Beneficial Effects of the Sigma-1 Agonist Fluvoxamine for Tardive Dyskinesia in Patients With Postpsychotic Depressive Disorder of Schizophrenia: Report of 5 Cases

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Objective: Tardive dyskinesia (TD) is characterized by involuntary, repetitive, purposeless movements that can affect different parts of the body. Tardive dyskinesia is a well-known side effect of conventional antipsychotics and commonly occurs after several years of treatment. The effective treatment of TD is unclear. Recently, the sigma-1 receptor agonist fluvoxamine was reported to be beneficial for hyperkinetic movement disorders.

Method: We report 5 cases with postpsychotic depressive disorder of schizophrenia and TD. All patients were given fluvoxamine 100 mg/d, and after the second week the dosage of fluvoxamine was increased to 200 mg/d. At the fourth week, patients were assessed in terms of TD and postpsychotic depressive disorder of schizophrenia.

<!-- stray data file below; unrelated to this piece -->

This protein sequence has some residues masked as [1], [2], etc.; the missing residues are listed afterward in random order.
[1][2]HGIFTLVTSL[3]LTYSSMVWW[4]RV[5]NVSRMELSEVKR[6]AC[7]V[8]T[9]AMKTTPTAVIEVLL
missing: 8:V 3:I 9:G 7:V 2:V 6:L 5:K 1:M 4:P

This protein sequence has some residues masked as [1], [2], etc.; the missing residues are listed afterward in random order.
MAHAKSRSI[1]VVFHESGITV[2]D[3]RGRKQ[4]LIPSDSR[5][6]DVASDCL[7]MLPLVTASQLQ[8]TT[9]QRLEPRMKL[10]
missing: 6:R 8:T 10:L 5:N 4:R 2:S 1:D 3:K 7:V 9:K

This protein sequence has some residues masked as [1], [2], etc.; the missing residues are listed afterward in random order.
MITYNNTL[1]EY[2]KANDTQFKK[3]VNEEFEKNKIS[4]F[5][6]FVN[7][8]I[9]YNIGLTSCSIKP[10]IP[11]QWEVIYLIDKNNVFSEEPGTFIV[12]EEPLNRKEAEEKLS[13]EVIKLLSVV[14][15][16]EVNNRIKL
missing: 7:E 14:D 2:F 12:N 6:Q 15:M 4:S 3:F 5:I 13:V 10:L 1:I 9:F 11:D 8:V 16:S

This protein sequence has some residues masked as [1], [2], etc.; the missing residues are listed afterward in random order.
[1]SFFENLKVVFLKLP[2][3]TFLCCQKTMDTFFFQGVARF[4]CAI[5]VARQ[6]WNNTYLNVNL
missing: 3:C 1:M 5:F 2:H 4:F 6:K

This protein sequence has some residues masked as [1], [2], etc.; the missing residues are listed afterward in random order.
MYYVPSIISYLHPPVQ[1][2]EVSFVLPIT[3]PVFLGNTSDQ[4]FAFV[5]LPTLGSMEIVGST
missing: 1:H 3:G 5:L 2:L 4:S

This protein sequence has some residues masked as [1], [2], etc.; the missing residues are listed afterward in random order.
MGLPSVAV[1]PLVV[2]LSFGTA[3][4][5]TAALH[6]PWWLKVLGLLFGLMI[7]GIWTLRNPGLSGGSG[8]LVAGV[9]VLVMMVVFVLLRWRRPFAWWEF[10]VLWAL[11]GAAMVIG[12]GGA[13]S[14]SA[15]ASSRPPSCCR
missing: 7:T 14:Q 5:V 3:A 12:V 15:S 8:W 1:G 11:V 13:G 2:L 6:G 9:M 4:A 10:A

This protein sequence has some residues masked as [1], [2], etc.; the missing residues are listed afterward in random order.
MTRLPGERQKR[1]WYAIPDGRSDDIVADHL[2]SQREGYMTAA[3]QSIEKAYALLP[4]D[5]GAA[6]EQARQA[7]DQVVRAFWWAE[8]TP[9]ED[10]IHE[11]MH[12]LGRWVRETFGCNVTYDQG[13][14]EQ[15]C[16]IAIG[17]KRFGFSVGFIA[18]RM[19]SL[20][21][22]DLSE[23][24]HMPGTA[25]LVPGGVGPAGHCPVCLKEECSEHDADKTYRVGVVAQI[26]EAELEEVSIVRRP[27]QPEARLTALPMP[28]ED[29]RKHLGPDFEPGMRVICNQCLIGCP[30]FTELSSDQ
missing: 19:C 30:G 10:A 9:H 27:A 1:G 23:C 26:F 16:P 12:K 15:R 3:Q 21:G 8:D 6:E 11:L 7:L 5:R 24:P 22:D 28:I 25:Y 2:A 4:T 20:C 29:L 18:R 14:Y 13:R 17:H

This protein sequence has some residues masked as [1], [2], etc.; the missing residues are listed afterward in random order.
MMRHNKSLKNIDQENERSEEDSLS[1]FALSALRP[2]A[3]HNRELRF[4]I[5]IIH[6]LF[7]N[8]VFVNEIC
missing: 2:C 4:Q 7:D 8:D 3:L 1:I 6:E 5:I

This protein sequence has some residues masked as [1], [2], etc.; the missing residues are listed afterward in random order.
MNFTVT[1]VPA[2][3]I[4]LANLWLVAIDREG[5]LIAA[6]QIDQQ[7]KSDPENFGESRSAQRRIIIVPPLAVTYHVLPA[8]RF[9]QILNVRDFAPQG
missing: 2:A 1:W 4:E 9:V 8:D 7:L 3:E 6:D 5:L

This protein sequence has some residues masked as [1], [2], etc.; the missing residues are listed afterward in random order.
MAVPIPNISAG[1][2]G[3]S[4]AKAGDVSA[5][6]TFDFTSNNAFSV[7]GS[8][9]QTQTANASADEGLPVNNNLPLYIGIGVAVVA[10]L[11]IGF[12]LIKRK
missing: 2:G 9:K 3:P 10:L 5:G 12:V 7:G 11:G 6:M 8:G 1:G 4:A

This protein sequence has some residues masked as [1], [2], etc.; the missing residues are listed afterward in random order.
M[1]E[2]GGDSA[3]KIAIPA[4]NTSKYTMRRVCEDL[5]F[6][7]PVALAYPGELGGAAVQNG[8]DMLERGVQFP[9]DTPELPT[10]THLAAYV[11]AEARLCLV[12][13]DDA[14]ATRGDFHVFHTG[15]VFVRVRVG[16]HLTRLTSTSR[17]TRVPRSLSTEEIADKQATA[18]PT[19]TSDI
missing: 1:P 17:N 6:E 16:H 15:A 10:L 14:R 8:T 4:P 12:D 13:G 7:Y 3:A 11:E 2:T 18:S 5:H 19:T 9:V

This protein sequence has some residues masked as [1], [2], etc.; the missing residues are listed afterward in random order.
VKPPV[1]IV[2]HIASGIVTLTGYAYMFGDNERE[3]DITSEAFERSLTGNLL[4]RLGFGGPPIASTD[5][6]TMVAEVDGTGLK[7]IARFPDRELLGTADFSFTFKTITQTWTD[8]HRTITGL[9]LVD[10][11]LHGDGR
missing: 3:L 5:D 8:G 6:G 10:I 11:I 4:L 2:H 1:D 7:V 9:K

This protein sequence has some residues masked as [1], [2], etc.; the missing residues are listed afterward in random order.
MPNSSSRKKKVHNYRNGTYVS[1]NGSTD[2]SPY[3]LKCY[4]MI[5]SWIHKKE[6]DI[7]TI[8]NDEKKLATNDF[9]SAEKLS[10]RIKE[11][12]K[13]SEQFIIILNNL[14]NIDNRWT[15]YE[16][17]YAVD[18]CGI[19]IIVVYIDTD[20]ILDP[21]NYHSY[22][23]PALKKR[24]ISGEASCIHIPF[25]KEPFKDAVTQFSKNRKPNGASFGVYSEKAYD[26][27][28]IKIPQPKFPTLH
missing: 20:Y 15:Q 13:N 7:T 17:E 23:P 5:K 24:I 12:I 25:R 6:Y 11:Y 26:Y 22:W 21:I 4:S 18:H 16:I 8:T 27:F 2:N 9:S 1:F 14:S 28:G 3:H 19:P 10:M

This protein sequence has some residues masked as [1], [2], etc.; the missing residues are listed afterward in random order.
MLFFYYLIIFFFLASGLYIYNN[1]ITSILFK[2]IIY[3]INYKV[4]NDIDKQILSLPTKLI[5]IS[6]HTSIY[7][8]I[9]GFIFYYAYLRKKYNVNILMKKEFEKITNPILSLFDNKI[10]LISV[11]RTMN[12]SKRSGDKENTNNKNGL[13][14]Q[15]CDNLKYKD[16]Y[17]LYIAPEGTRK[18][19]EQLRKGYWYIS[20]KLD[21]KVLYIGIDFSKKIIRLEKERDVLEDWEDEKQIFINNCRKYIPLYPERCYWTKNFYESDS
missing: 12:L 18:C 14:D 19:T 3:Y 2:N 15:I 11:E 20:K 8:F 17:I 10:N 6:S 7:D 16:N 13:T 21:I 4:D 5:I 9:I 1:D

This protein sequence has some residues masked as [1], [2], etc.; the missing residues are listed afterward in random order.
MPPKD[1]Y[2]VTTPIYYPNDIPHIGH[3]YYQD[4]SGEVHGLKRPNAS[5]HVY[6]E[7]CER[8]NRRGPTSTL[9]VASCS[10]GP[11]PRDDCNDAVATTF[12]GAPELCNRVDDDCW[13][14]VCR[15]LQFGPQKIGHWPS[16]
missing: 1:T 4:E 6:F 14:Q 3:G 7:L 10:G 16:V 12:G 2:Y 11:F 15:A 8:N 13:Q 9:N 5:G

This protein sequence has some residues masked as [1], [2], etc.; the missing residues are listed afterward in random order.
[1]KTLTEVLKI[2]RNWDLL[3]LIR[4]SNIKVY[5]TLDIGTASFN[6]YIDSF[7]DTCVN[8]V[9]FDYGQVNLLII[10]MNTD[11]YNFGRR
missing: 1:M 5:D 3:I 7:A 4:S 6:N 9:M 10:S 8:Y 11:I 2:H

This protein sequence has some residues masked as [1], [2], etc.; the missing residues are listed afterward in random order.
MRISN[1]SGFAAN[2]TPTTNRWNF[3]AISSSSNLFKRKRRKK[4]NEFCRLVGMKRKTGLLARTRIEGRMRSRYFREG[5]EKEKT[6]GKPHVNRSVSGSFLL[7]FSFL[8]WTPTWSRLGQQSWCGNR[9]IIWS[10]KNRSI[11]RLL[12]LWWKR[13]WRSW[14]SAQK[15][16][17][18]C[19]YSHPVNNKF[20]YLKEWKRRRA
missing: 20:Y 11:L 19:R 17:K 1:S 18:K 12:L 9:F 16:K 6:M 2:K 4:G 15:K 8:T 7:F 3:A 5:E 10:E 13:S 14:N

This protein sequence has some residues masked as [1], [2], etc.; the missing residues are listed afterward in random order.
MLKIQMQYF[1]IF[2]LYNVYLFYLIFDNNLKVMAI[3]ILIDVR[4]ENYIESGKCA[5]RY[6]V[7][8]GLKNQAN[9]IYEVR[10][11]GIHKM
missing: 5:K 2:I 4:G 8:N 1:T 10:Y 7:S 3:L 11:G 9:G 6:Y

Results: Fluvoxamine was found to be beneficial for TD and postpsychotic depressive disorder of schizophrenia in all patients by the fourth week.

Conclusions: Recently, the sigma-1 receptor agonist fluvoxamine has been considered beneficial for various neuropsychiatric disorders. However, data about the effects of fluvoxamine on hyperkinetic movement disorders are limited. In this report, we attempted to demonstrate the beneficial effects of fluvoxamine on TD, and we suggest that the mechanism of action might be due to sigma-1 agonism. Further detailed, double-blind studies should clarify the potential use of fluvoxamine in the treatment of hyperkinetic movement disorders.

Prim Care Companion CNS Disord 2012;14(6):doi:10.4088/PCC.12br01401

Submitted: April 24, 2012; accepted May 29, 2012.

Published online: November 8, 2012.

Corresponding author: Yakup Albayrak, MD, Kırklareli Devlet Hastanesi, Psikiyatri Klinigi, Kırklareli, Turkey (dr.fuge@hotmail.com).

Prim Care Companion CNS Disord 2012;14(6):doi:10.4088/PCC.12br01401

https://doi.org/10.4088/PCC.12br01401